This tutorial was generated from an IPython notebook that can be accessed from github.

3D approximate fractional overlap

This notebook illustrates how the approximate fractional overlap is computed.


Import libraries and check the regionmask version:

import as ccrs
import matplotlib.pyplot as plt
import numpy as np
import shapely

import regionmask



To estimate the approximate fractional overlap, regionmask subsamples each gridpoint. It determines the mask with a grid that is 10 finer than the original one and then averages the subsampled mask to the original one - resulting in a fractional mask. Using this subsampling strategy is considerably faster but combes with some caveats (as also mentioned in the tutorial):

  1. The passed longitude and latitude coordinates must be equally spaced.

  2. Calculating the fractional overlap can be memory intensive.

  3. The resulting mask is correct to about 0.05 or 5%.


Define a region and a lon/ lat grid:

outline =, 32, -85, 42)
region = regionmask.Regions([outline])
ds_US = regionmask.core.utils.create_lon_lat_dataarray_from_bounds(
    *(-162, -29, 10), *(75, 13, -10)

Manually create the subsampled grid:

ds_US_sub = regionmask.core.utils.create_lon_lat_dataarray_from_bounds(
    *(-162, -29, 1), *(75, 13, -1)

Create two masks - once the mask_3D_frac_approx and once from the subsampled grid to illustrate the method:

mask_frac_approx = region.mask_3D_frac_approx(ds_US)
mask_subsampled = region.mask(ds_US_sub)

Plot the masked regions:

fmt_c = {"ec": "0.4", "lw": 1.0}
fmt_s = {"ec": "0.8", "lw": 0.5}

def plot_grid(ax, ds, **kwargs):
    ax.plot(ds.LON,, "o", transform=ccrs.PlateCarree(), **kwargs)

def plot_mask(ax, mask, **kwargs):
    opt = {"add_colorbar": False, "transform": ccrs.PlateCarree()}
    mask.plot(ax=ax, **opt | kwargs)

# ===

f, axs = plt.subplots(1, 2, subplot_kw=dict(projection=ccrs.PlateCarree()))
f.set_size_inches(f.get_size_inches() * 2.5)

ax = axs[0]

plot_mask(ax, mask_subsampled, colors="#fc9272", levels=[0, 1], ec="0.8", lw=0.5)
plot_mask(ax, mask_frac_approx, fc="none", **fmt_c)

plot_grid(ax, ds_US_sub, color="0.75", ms=0.5)

ax = axs[1]
plot_mask(ax, mask_frac_approx, cmap="Blues", **fmt_c)

for ax in axs:
    ax = region.plot_regions(ax=ax, add_label=False, line_kws={"color": "r"})
    ax.set_extent([-105, -75, 22.5, 47.5], ccrs.PlateCarree())

    plot_grid(ax, ds_US, color="0.4", ms=2)

axs[0].set_title("Subsampled mask")
axs[1].set_title("Approximate fractional mask")

axs[0].set_title("(a)", loc="left")
axs[1].set_title("(b)", loc="left")


Illustrating the method behind mask_3D_frac_approx. Points indicate the grid cell centers lines the grid cell borders. (a) shows the original grid (black) and the subsampled grid (light gray). The colored subsampled grid points belong to the region. (b) Fractional overlap for the original grid. E.g. the lower left grid cell is at 0.09 (9%) as it contains 9 / 100 of the subsampled grid points.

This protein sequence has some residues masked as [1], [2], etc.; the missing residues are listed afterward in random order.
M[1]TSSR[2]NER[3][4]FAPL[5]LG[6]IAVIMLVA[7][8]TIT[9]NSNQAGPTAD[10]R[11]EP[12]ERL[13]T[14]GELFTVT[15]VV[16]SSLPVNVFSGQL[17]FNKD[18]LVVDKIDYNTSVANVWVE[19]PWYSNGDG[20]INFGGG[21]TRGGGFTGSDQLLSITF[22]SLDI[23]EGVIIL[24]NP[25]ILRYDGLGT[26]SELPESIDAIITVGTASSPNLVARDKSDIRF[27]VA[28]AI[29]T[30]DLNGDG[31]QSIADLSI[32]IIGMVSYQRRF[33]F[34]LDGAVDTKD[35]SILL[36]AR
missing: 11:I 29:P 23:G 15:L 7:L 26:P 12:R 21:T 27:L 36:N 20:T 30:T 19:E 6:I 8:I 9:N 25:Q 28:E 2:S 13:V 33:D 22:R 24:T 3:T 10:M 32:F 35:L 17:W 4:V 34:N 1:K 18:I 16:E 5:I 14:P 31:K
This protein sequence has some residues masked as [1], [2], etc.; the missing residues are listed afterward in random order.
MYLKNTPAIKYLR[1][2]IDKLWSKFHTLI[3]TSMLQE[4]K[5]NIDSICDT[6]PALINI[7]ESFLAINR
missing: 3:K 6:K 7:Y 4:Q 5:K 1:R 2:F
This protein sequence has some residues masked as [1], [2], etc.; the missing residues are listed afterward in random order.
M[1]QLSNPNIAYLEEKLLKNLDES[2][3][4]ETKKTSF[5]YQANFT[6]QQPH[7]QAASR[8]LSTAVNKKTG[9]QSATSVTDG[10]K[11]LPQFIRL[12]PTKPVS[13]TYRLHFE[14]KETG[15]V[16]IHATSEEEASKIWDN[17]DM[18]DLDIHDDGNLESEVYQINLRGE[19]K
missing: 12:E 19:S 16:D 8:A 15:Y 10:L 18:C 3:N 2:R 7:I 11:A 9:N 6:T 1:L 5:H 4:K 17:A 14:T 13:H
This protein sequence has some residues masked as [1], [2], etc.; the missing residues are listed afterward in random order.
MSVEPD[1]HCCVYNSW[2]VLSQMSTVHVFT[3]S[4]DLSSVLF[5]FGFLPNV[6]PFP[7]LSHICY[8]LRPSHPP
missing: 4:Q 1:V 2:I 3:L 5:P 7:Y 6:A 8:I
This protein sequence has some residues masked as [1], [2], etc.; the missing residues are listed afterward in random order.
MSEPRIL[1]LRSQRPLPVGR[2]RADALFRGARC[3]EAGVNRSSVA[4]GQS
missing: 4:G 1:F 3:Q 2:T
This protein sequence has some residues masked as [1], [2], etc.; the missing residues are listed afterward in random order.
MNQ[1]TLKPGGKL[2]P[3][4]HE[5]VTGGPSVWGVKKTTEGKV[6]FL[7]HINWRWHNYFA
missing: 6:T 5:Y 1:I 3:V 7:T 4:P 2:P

The fractional mask is only approximate

Because a subsampling strategy is chosen, the resulting mask is only approximate. We create three regions and a grid to demonstrate this.

# region 1 -> triangle
poly = shapely.geometry.Polygon([[0, 10], [10, 0], [10, 0], [10, 10]])
region1 = regionmask.Regions([poly])

# region 2 -> three quarters of the grid cell
poly =, 0, 10, 7.5)
region2 = regionmask.Regions([poly])

# region 3 -> 32 % of the gridcell
poly =, 0, 10, 3.2)
region3 = regionmask.Regions([poly])

regions = [region1, region2, region3]
expected = [0.50, 0.75, 0.32]
lon, lat = np.array([-5, 5, 15]), np.array([-5, 5, 15])
LON, LAT = np.meshgrid(lon, lat)

lons, lats = np.arange(0.5, 10, 1), np.arange(0.5, 10, 1)
LONS, LATS = np.meshgrid(lons, lats)

Illustrate the regions and compare the expected and computed overlap:

cmap = plt.get_cmap("Reds")
line_kws = {"color": "#4292c6", "zorder": 4, "lw": 2}
labels = ("a", "b", "c")

# =================

f, axs = plt.subplots(1, 3, sharex=True, sharey=True)
f.set_size_inches(15, 5)

for i, (ax, region, exp, lbl) in enumerate(zip(axs, regions, expected, labels)):

    # create mask
    mask_frac = region.mask_3D_frac_approx(lon, lat).squeeze()
    mask_subsampled = region.mask_3D(lons, lats)

    # plot fractional overlap and region outline
    mask_frac.plot(ax=ax, cmap=cmap, vmax=1, vmin=0.1, add_colorbar=False, lw=1, ec="0.4")
    region.plot_regions(ax=ax, add_label=False, line_kws=line_kws)

    mask_subsampled.plot(ax=ax, colors=["#ffffff00", "#77777744"], levels=[0.5, 1.5], add_colorbar=False)

    # plot the gricell and subsampled gridcell centers
    ax.plot(LON, lat, "o", color="0.4", ms=3, zorder=5)
    ax.plot(LONS, lats, "o", color="0.75", ms=0.5, zorder=5)

    lim = (-1, 11)
    ax.set(title="", xlabel="", ylabel="", xticks=[], yticks=[], xlim=lim, ylim=lim)

    title = f"Expected: {exp:0.2f}, Actual: {mask_frac[1, 1].item():0.2f}"
    ax.set_title(title, loc="right")
    ax.set_title(f"({lbl})", loc="left")


    # break

Again, the dark lines and point mark the grid cell. The light grid points mark the subsampled grid cells. The shading indicates the subsampled grid cells that were found to be part of the region. In (a) there is 10 times half a subsampled grid cell missing - resulting in an estimate that is 0.05 too low; (b) has 10 times half a subsampled gridcell too much, thus, overestimating the overlap by 5%, while in (c) 0.2 is missing.

Why not subsample with more points?

It would be possible to get a better estimate of the fractional overlap. However, the precision increases with \(1 / n\), where \(n\) is the number of samples in one dimension, while the total number of points increases as \(n^2\). Thus, a doubling of the precision requires a quadrupling of the number of tested points, which quickly makes it too memory and cpu heavy.